Long and legless, snakes are carnivorous reptiles covered in overlapping scales. Snakes are found virtually everywhere besides Antarctica, with roughly 3,600 known species in existence.
Most snakes are nonvenomous, though the ones that do employ it to kill or subdue prey, rather than self-defence. Some venoms are deadly enough to cause painful injury, or even death, to humans. Thankfully, there’s only venomous snake – the Eastern Massasauga Rattlesnake – that resides in Ontario.
Serpentes or Sistrurus catenatus (Eastern Massasauga Rattlesnake; the only venomous snake in Ontario)
While the smallest of snakes measure to a measly 4 inches, the largest snakes are menacing. The anaconda, for example, stretches an intimidating 17.1 feet in length, and is the heaviest snake on the planet – 215 pounds.
A trait all snakes possess is utilizing smell to track prey. They smell using their patented forked tongues, which collect airborne particles for the vomeronasal organ (Jacobson’s organ) in the mouth to decipher.
Their forked tongue not only allows them to smell and taste simultaneously, but gives them directional sense. That’s why you see their tongues continuously active – they’re gauging the particles around them from the air, ground, and water, analyzing the environment to determine if prey or predators are in their vicinity.
All snakes are carnivorous, feasting on small animals like frogs, birds, fish, insects, small mammals, and even other snakes. Thanks to a lack of teeth, snakes can’t bite or tear their food, swallowing their prey whole instead.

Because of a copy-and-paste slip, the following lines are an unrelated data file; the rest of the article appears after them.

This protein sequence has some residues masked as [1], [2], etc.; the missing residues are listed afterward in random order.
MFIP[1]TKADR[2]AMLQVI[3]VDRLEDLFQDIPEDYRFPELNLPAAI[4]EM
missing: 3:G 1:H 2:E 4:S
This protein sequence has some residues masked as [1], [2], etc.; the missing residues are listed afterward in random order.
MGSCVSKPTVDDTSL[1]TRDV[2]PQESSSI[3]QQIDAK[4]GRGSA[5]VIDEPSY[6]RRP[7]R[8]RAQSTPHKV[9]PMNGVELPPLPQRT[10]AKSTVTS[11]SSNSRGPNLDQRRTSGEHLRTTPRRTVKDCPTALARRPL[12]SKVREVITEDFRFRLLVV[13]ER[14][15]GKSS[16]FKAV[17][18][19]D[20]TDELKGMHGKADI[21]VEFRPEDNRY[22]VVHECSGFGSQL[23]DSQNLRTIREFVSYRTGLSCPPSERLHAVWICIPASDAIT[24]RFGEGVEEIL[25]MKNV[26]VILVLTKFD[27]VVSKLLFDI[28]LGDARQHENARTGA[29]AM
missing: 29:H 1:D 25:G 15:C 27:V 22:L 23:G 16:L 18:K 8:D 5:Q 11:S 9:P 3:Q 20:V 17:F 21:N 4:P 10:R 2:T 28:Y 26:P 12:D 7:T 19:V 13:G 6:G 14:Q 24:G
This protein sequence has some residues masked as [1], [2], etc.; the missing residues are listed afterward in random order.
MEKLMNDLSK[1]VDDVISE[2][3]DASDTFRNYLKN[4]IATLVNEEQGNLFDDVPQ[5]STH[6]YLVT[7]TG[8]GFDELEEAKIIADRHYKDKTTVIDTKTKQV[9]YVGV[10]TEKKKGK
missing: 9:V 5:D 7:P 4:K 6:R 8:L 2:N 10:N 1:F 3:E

Don’t feel bad for snakes and their lack of limbs – legs and arms would just slow them down. Different snakes use different modes of locomotion to slither through their environments. Without the gait of a limbed animal, snakes have distinct and discrete movements from other animals, with transitions that are more abrupt.
Snakes are a form of entertainment in places like India, where snake charmers put on roadside shows. Trapping snakes is another popular pastime in India, where the art of snake catching has been practiced for generations.
In terms of snake control and snake relocation on your property, your first step should be to remove anything they might utilize as a habitat. That means removing hiding spots like piles of firewood, piles of debris, high grass, and wild vegetation. With nowhere to hide, snake relocation is likely.
To keep snakes from entering your home, seal cracks and gaps along the exterior walls with mesh or caulk. Be sure to eliminate potential food sources – remember, they only eat meat – meaning any rodent or pest infestations nearby (we specialize in these services, too!).